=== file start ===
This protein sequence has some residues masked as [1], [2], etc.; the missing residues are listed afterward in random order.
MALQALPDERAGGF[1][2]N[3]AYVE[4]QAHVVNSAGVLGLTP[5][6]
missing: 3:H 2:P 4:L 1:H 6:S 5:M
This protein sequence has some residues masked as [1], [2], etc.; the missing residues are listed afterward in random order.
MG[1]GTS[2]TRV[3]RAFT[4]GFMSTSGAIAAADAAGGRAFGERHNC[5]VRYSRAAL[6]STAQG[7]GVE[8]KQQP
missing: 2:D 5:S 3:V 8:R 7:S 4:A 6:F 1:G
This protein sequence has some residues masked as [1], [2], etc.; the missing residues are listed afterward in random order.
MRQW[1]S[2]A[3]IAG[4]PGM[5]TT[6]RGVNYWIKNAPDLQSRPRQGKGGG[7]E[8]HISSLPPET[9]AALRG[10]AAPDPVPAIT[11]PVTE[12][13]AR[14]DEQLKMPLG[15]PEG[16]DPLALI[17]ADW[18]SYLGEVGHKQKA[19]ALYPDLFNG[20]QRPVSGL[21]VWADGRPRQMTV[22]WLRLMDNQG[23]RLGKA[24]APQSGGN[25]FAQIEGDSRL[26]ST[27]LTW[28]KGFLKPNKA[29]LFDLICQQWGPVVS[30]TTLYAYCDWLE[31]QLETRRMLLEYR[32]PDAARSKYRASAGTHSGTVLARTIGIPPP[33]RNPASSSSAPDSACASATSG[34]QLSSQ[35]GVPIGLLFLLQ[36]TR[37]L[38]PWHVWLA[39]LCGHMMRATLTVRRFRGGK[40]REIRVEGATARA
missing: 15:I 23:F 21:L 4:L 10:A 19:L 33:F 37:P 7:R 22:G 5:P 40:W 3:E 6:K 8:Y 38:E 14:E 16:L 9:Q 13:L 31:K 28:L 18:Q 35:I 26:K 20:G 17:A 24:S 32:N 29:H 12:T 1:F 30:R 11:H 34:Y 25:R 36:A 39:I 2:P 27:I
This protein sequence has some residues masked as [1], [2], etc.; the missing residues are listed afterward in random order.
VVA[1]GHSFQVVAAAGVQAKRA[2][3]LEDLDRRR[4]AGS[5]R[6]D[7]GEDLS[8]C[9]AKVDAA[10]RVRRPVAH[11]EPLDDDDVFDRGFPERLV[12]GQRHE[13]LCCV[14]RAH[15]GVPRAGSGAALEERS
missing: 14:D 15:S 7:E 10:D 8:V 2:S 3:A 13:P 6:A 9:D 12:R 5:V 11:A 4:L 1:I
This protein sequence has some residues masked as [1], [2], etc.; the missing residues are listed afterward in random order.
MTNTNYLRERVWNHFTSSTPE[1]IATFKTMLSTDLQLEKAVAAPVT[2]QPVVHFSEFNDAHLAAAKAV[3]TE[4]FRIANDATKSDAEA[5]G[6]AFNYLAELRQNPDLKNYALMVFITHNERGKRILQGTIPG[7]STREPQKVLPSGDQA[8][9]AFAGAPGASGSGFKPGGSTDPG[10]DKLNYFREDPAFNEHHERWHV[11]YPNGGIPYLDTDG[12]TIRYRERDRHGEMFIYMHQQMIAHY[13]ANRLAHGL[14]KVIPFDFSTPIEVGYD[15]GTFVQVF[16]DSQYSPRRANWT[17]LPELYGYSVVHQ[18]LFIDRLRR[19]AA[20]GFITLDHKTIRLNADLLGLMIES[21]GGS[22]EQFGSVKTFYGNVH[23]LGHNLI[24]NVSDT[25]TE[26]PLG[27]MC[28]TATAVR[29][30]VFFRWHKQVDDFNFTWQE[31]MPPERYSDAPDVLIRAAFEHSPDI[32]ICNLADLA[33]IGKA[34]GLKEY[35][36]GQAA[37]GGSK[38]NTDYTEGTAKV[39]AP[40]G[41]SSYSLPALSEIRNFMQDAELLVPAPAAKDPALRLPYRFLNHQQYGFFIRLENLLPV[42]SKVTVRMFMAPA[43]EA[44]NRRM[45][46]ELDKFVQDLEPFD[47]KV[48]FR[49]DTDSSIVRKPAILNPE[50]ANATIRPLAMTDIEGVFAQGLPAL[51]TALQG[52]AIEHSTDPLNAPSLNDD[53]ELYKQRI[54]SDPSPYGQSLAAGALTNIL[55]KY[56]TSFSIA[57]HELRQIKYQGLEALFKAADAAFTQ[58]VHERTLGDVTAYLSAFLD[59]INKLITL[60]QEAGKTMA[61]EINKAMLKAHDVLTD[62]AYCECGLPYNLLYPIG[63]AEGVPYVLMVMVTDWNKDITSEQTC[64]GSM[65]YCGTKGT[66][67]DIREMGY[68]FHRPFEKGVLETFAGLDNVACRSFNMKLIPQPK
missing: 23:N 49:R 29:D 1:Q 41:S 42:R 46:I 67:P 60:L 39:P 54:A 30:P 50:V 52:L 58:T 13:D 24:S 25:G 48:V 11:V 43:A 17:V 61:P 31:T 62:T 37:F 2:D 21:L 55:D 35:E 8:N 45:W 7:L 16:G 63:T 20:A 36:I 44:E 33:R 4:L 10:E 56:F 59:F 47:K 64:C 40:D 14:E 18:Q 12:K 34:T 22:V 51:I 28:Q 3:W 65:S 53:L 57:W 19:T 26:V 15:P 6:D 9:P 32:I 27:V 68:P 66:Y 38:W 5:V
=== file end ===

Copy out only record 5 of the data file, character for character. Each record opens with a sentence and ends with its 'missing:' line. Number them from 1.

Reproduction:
This protein sequence has some residues masked as [1], [2], etc.; the missing residues are listed afterward in random order.
MTNTNYLRERVWNHFTSSTPE[1]IATFKTMLSTDLQLEKAVAAPVT[2]QPVVHFSEFNDAHLAAAKAV[3]TE[4]FRIANDATKSDAEA[5]G[6]AFNYLAELRQNPDLKNYALMVFITHNERGKRILQGTIPG[7]STREPQKVLPSGDQA[8][9]AFAGAPGASGSGFKPGGSTDPG[10]DKLNYFREDPAFNEHHERWHV[11]YPNGGIPYLDTDG[12]TIRYRERDRHGEMFIYMHQQMIAHY[13]ANRLAHGL[14]KVIPFDFSTPIEVGYD[15]GTFVQVF[16]DSQYSPRRANWT[17]LPELYGYSVVHQ[18]LFIDRLRR[19]AA[20]GFITLDHKTIRLNADLLGLMIES[21]GGS[22]EQFGSVKTFYGNVH[23]LGHNLI[24]NVSDT[25]TE[26]PLG[27]MC[28]TATAVR[29][30]VFFRWHKQVDDFNFTWQE[31]MPPERYSDAPDVLIRAAFEHSPDI[32]ICNLADLA[33]IGKA[34]GLKEY[35][36]GQAA[37]GGSK[38]NTDYTEGTAKV[39]AP[40]G[41]SSYSLPALSEIRNFMQDAELLVPAPAAKDPALRLPYRFLNHQQYGFFIRLENLLPV[42]SKVTVRMFMAPA[43]EA[44]NRRM[45][46]ELDKFVQDLEPFD[47]KV[48]FR[49]DTDSSIVRKPAILNPE[50]ANATIRPLAMTDIEGVFAQGLPAL[51]TALQG[52]AIEHSTDPLNAPSLNDD[53]ELYKQRI[54]SDPSPYGQSLAAGALTNIL[55]KY[56]TSFSIA[57]HELRQIKYQGLEALFKAADAAFTQ[58]VHERTLGDVTAYLSAFLD[59]INKLITL[60]QEAGKTMA[61]EINKAMLKAHDVLTD[62]AYCECGLPYNLLYPIG[63]AEGVPYVLMVMVTDWNKDITSEQTC[64]GSM[65]YCGTKGT[66][67]DIREMGY[68]FHRPFEKGVLETFAGLDNVACRSFNMKLIPQPK
missing: 23:N 49:R 29:D 1:Q 41:S 42:R 46:I 67:P 60:L 39:P 54:A 30:P 50:V 52:L 58:T 13:D 24:S 25:G 48:V 11:V 43:A 17:V 61:P 31:T 62:T 37:F 2:D 21:L 55:D 35:E 8:N 45:W 7:L 16:G 63:T 20:A 36:I 44:E 33:R 4:L 10:E 56:F 59:F 47:K 64:C 40:D 14:E 18:Q 12:K 34:T 22:V 51:I 28:Q 3:W 65:S 53:L 57:W 19:T 26:V 15:P 6:D 9:P 32:I 27:V 68:P 66:Y 38:W 5:V